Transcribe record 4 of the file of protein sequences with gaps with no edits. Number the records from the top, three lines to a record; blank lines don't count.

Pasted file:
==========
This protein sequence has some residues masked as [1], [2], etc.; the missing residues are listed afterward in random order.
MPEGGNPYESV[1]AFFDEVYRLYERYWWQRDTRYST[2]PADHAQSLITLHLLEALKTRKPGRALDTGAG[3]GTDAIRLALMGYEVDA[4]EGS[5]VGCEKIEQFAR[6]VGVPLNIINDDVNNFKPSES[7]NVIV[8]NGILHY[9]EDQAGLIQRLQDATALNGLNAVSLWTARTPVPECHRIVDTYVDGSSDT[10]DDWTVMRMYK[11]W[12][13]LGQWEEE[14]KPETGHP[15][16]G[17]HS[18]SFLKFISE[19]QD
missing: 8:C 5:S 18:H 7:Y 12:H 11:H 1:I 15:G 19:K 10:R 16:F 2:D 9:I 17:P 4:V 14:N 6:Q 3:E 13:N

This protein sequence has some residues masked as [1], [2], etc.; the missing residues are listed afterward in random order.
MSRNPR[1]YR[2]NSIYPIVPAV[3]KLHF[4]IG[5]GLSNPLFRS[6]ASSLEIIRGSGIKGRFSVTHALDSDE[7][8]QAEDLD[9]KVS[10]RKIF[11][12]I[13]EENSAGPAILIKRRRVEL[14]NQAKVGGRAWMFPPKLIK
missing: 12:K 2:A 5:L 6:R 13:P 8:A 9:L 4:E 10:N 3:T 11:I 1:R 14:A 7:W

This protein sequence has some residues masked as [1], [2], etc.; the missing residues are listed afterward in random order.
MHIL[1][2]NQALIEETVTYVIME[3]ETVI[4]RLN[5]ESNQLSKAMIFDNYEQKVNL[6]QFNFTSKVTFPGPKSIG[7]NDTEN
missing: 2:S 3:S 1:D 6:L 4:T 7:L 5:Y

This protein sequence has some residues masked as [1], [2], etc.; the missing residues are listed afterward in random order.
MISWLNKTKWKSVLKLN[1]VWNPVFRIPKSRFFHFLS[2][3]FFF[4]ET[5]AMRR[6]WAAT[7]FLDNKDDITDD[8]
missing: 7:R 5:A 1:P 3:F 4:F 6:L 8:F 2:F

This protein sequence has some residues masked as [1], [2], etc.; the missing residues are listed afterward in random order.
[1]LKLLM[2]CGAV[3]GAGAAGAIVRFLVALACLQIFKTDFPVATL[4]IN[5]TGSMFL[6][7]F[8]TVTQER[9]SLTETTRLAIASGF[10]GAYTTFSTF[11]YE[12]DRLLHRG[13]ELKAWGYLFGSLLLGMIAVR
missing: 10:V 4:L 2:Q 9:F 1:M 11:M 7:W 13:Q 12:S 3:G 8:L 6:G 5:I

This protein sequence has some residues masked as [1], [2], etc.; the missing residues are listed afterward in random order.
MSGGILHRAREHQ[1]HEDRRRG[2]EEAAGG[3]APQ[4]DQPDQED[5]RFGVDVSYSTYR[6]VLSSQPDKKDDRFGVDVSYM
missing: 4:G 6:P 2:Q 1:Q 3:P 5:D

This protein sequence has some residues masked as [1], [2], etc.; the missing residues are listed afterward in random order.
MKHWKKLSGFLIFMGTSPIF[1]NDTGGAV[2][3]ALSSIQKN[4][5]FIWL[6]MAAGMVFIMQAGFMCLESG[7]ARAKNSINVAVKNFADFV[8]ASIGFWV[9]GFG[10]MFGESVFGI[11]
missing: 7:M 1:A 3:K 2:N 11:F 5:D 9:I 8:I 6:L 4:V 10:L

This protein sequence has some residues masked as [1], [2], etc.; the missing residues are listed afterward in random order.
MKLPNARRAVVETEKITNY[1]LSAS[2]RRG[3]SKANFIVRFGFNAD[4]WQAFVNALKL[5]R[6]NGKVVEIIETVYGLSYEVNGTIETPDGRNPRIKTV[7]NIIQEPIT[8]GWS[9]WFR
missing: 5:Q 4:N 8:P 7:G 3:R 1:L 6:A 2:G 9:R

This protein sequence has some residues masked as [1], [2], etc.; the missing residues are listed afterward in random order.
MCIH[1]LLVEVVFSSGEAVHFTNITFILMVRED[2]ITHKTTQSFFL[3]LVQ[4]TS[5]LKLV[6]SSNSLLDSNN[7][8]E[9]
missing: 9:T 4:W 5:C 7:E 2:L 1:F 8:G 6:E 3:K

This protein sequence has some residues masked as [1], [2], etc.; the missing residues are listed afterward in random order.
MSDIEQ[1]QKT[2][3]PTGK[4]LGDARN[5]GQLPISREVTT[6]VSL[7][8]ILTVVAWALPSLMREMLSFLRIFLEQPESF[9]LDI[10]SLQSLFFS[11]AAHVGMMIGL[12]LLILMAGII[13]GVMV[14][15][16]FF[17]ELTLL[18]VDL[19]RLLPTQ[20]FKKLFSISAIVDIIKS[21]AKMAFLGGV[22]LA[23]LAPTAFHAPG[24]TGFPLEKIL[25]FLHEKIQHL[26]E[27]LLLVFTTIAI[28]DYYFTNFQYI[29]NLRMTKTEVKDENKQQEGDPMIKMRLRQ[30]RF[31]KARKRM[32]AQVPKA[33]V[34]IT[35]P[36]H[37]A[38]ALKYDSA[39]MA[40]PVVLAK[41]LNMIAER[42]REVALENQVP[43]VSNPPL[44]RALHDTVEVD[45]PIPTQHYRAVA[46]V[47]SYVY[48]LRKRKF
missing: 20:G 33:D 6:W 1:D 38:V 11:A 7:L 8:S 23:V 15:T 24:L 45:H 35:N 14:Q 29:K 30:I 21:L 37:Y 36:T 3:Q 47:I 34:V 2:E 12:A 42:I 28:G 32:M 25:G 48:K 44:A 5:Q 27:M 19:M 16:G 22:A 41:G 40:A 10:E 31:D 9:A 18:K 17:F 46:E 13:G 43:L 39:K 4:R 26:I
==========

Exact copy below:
This protein sequence has some residues masked as [1], [2], etc.; the missing residues are listed afterward in random order.
MISWLNKTKWKSVLKLN[1]VWNPVFRIPKSRFFHFLS[2][3]FFF[4]ET[5]AMRR[6]WAAT[7]FLDNKDDITDD[8]
missing: 7:R 5:A 1:P 3:F 4:F 6:L 8:F 2:F